We’re not in Schlaraffenland
I have a friend who occasionally refers to a place called Schlaraffenland. (I know it’s hard to pronounce, but I have to use it to make my point.)
Schlarafenland is, as Wikipedia puts it, “an imaginary place of extreme luxury and ease where physical comforts and pleasures are always immediately at hand.” It’s a place where all restraint is cast off and all social conventions are defied, yet there’s always plenty of food.
The skies rain cheeses. And if that doesn’t suit you, just stick your fork in the air and a roasted chicken will fly to it, all ready to be devoured.
My friend mentions Schlarrafenland to describe the way of thinking that afflicts America. It has become a wonderland, a land of unreality, where the virtues of productivity and self-restraint have become disconnected from the expectation of prosperity.
The land is out of money? Don’t worry about correcting any profligate ways, just borrow more money without regard to the consequences it will bring.
Interestingly, the way of life worthy of ridicule in Schlarrafenland does have a kernel of truth in it. God, after all, did promise a land of milk and honey. There’s even a time in biblical history that the sky rained manna and quail from heaven when God’s people were en route to the promised land (Num.11).
But there’s a difference between life in Schlarafenland, and a land blessed by God. One is an illusion. The other can be a reality.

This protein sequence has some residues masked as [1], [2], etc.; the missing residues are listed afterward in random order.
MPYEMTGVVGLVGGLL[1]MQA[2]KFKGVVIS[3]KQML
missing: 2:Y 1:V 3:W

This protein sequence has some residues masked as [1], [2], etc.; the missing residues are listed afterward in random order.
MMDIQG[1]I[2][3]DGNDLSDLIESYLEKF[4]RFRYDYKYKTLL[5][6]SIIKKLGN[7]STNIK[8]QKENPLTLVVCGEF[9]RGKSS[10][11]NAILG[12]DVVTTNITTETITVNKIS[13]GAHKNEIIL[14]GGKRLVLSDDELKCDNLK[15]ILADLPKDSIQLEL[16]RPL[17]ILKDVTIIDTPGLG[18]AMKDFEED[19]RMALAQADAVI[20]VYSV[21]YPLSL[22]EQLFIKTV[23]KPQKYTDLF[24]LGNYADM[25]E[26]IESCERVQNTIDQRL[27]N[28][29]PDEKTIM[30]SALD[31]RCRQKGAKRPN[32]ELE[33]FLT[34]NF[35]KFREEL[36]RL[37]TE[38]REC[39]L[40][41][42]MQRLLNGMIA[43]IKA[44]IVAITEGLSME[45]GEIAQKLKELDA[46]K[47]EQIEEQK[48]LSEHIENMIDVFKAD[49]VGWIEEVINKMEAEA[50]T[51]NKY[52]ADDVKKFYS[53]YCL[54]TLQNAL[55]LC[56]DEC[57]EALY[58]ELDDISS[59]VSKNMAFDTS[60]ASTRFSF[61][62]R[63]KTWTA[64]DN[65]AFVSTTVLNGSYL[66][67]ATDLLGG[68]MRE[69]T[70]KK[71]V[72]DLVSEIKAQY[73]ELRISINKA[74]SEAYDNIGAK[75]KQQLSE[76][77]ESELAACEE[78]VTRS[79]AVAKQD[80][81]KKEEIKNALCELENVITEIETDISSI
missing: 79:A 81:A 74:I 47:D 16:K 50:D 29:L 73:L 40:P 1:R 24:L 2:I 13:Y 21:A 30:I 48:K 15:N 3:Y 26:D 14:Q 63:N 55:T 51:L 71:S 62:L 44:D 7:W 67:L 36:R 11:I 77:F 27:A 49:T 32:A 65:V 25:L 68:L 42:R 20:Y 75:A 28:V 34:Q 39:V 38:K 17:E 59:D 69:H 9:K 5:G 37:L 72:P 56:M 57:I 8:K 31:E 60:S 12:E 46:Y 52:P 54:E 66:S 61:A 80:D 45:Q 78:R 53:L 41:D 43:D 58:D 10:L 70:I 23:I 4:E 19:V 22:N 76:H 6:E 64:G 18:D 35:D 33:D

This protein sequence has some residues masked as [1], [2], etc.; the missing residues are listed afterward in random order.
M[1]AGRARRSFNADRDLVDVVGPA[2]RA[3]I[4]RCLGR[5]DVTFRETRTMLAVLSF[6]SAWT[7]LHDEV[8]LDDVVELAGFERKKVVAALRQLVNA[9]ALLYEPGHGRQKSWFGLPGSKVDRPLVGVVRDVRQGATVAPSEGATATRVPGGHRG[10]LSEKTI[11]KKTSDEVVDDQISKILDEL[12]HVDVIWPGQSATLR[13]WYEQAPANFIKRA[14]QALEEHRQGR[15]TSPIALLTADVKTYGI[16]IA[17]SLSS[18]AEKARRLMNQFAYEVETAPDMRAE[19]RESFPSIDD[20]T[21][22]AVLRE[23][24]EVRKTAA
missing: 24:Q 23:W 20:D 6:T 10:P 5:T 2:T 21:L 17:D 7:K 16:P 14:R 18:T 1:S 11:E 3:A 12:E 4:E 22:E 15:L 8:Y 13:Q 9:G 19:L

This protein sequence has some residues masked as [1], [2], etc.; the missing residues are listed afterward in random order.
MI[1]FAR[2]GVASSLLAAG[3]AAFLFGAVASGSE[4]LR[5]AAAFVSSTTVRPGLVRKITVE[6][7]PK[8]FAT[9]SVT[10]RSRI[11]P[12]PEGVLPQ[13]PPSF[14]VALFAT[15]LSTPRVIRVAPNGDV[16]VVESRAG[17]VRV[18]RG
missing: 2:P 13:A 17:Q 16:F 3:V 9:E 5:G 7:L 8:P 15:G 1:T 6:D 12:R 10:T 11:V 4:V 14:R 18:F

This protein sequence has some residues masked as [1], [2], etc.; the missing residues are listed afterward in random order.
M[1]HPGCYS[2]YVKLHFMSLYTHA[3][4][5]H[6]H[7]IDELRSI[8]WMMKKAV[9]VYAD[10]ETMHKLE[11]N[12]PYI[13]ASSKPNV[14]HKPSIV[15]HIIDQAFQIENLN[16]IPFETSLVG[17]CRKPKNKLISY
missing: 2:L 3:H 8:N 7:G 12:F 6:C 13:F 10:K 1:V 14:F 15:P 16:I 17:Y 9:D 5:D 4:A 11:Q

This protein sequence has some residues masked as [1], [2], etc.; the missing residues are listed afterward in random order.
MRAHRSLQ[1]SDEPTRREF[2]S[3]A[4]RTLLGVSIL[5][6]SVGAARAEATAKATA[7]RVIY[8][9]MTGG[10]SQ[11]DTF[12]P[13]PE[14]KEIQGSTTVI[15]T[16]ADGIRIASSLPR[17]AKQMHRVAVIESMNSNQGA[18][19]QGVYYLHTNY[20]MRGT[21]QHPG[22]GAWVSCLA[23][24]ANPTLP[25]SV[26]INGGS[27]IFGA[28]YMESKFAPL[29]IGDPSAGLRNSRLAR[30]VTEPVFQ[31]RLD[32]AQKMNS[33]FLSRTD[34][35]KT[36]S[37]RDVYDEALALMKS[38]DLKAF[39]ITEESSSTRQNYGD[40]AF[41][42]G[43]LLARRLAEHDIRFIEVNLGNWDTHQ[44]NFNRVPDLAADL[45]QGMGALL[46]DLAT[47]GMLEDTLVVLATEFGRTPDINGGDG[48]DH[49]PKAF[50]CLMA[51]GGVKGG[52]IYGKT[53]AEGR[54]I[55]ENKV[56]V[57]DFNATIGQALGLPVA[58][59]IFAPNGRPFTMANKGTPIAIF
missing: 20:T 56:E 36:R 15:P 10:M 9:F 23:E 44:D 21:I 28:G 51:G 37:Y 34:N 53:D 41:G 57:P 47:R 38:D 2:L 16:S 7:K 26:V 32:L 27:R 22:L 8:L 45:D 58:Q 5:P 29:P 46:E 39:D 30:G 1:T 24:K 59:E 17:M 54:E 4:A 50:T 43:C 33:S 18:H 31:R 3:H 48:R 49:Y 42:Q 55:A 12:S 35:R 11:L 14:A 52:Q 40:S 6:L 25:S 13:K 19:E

What is it that makes the difference? Faithful obedience to God.
The Bible tells us of God’s intention to bless with abundance. Obey Him, the Bible tells us, and His blessings will stretch from city to country, and the land will overflow with a surplus to lend other nations (Dt.28:3,12).
But with disobedience, the reverse kicks in. The Lord sends confusion and futility on account of forsaking Him. The people become the tail rather than the head, and strangers rise up to rule over them (Dt.28:20,44).
What does this mean for us? It means that our economic crisis at its core is an ethical crisis, and the way to recovery is obedience to the Lord.
The particular economic principles that must be observed are not hard to comprehend. Work hard and trust God for your provision. And don’t spend more than you have.
The nation that applies these principles will be in good economic shape.
We’re not in Schlaraffenland.